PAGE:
At long last, after years of appeals from biofuel interests, clean air advocates and rural Americans, EPA has lifted the summertime ban on the sale of 15-percent ethanol-blended gasoline (E15). The rule lifting the selective, if not scientifically questionable, prohibition is now in place, having become effective June 1.
It is a move long called for by Solutions from the Land over the past year, and for years back through SfL’s clean energy platform, 25x’25. Expanding ethanol sales is critical to a farm sector that has been hammered by a 16-percent fall in net farm income in 2018, the lowest real-dollar level in a decade. The sector is at risk of even greater economic peril this year, stemming from unprecedentedly widespread flooding and trade disputes with China and others that have put the economic well-being of U.S. farmers and ranchers – even rural America – at peril.
Summertime availability could well more than double the sales of E15, from 300 million gallons in 2018 to 700 million gallons or more this year. That number and the economic benefits that increased availability can bring to rural America are expected by ethanol advocates to grow significantly over the next three to five years.
But let’s be clear. Pushing up a bit the amount of ethanol that can be blended into the nation’s gasoline supply is not an end-all resolution to the problems made fraught by our nation’s reliance on petroleum-based fuels. It’s a good first step. The role that biofuels can – and should – play in America’s transportation fuels is still in its relatively early stages. And policies that enable and boost that cleaner, less-expensive option must be further developed and implemented.
But first, the E15 boost will need to overcome the legal challenges likely to be brought by the nation’s gasoline refiners, who will claim the Trump administration did not have the legal authority to lift the ban and expand ethanol blending without congressional authorization. The oil industry will continue to do what it has done for years – take any step necessary to protect its massive market share. Look once again for boating groups and small, gas-powered appliance manufacturers to again raise legal issues over the increased availability of E15 and the potential for the higher blend to damage small engines – think boat engines or lawn mowers – despite prominent warning labels and similar precautions.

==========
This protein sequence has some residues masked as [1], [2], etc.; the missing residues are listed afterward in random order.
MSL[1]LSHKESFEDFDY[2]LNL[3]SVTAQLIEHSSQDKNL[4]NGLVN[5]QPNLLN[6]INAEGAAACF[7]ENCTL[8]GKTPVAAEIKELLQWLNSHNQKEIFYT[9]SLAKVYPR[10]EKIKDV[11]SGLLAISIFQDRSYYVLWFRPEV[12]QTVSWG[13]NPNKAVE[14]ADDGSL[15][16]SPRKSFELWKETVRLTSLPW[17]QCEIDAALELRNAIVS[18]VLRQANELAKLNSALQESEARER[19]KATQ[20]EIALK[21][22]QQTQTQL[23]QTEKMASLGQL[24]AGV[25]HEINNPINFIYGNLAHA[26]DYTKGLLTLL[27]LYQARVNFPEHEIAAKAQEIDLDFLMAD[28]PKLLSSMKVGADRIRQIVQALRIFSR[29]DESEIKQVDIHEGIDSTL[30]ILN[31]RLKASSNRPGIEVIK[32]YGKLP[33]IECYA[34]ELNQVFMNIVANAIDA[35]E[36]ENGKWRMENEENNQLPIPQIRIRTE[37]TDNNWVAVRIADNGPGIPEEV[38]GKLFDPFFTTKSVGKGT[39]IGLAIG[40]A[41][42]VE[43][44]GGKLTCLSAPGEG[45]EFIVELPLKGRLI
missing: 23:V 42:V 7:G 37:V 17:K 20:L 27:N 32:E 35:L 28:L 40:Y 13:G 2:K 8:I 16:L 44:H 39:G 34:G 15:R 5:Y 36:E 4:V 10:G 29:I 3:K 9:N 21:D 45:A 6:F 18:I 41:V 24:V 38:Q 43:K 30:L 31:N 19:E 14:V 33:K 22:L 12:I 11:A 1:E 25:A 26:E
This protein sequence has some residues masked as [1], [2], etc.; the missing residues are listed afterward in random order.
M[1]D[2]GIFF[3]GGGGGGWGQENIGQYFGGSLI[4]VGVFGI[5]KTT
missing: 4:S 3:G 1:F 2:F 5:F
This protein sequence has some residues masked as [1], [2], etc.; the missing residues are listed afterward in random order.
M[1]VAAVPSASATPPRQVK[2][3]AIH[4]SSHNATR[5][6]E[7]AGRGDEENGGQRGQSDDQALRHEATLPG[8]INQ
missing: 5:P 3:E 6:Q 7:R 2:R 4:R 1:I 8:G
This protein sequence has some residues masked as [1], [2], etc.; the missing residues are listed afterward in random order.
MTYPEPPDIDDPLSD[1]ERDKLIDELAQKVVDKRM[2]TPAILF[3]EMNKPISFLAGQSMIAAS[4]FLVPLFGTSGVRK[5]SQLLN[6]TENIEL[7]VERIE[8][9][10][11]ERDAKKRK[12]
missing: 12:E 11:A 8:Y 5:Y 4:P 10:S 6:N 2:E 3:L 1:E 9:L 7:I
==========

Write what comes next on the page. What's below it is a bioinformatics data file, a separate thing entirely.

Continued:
Then there remains the continued rush on “small refinery” financial-hardship waivers that EPA has been granting in unprecedented numbers in recent years, costing the ethanol industry at least $2.25 billion in revenue. EPA last year retroactively issued nearly 50 exemptions from 2016 and 2017 to Renewable Fuel Standard (RFS) obligations. Refineries have requested another 40 waivers from 2018 RFS obligations, despite many of them coming from facilities owned by oil industry giants like Chevron and Exxon-Mobil Corp., the latter of which announced quarterly profits of $8.65 billion on Feb. 1. Only a handful of waivers were granted by EPA throughout the entire Obama administration.
Efforts at major reforms to the waiver process by EPA got bogged down – administration officials were under the June 1 deadline to get the E15 availability rule out in time for high driving season, leaving those questions still to be answered. And still more questions remain over requirements that are likely to be imposed on storage and pumping equipment.
So, while extending the availability of E15 year-round is welcome, it is merely the first step in a chain of policy improvements that must come for this nation to gain the full benefits of biofuels, including lower fuels costs and reduced emissions.
What still needs to be done is the development of more efficient engines that can operate using higher ethanol-blend fuels. In its 2019 Annual Energy Outlook issued in January, the DOE’s Energy Information Administration offered projections that make clear the importance of significantly increasing ethanol blends into the nation’s transportation fuel over the next several decades. With increased fuel prices and travel mileage predicted over the next few decades, a critical effort underway to bring to the market less expensive and cleaner ethanol blends must be fully supported. Research from DOE’s National Labs shows that higher-octane, midlevel ethanol blends of 25 to 30 percent, paired with optimized engines, “will improve engine efficiency and reduce greenhouse gas emissions, yet cost less than today’s regular gasoline.”
On the road, retailers agree that cars will stop at E15 stations and add to their volume if customers see a lower price on the sign. Higher ethanol blends are unique products that will expand options – and future business – through customer loyalty, price and results. And those in the industry say that updating stations today to carry tomorrow’s fuels may be easier and more affordable than ever.
It’s important to remind policy makers that the EPA’s move to expand E15 is not the final prize. They must be made to understand that expanded E15 sales now pave the way for selling higher-octane fuels needed for the vehicles of tomorrow.